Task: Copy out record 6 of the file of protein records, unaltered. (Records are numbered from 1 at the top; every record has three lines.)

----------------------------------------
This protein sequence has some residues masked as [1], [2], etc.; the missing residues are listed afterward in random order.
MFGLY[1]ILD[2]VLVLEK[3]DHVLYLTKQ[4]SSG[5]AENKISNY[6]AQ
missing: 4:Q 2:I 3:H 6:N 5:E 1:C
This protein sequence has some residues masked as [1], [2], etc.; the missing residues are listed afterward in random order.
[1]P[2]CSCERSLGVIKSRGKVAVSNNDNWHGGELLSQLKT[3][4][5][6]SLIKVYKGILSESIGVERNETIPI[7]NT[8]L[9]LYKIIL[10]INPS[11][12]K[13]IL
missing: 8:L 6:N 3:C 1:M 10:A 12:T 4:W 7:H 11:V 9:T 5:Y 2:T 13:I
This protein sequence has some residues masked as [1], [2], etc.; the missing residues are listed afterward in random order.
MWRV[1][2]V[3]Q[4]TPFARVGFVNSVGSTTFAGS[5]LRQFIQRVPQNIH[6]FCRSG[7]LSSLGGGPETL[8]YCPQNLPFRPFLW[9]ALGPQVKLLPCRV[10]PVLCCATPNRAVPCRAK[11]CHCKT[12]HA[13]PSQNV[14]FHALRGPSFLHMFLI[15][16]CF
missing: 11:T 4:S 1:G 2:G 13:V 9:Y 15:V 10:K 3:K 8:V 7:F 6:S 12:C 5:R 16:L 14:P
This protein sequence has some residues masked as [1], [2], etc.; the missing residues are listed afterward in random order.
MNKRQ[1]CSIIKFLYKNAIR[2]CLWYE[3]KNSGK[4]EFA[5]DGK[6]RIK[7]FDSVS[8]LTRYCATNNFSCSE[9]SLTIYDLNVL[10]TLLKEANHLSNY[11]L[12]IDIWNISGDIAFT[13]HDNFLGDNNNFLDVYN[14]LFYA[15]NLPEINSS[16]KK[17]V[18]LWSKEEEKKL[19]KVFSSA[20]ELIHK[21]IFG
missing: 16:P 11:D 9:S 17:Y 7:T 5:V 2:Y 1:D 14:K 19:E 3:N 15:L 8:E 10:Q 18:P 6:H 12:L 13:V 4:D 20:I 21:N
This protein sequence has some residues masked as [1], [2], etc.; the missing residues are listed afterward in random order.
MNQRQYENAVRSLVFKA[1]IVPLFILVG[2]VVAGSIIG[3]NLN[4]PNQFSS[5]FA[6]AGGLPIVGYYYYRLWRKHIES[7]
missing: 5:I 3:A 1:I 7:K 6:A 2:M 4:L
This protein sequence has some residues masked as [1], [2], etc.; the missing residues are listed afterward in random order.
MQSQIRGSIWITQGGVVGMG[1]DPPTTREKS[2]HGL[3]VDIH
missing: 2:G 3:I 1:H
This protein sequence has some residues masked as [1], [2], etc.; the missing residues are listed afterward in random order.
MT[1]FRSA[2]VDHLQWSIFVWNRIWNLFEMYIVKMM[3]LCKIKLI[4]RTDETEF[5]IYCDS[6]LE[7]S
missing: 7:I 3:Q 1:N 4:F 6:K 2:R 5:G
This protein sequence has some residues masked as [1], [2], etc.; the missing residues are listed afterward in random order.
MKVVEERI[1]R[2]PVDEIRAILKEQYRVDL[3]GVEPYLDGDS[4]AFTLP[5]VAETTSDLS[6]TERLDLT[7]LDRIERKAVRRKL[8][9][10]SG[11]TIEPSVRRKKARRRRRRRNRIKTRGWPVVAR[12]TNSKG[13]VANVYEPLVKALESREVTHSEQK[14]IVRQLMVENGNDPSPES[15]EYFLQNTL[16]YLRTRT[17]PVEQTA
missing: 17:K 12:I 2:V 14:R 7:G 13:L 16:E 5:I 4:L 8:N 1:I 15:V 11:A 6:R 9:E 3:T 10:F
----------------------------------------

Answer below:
This protein sequence has some residues masked as [1], [2], etc.; the missing residues are listed afterward in random order.
MQSQIRGSIWITQGGVVGMG[1]DPPTTREKS[2]HGL[3]VDIH
missing: 2:G 3:I 1:H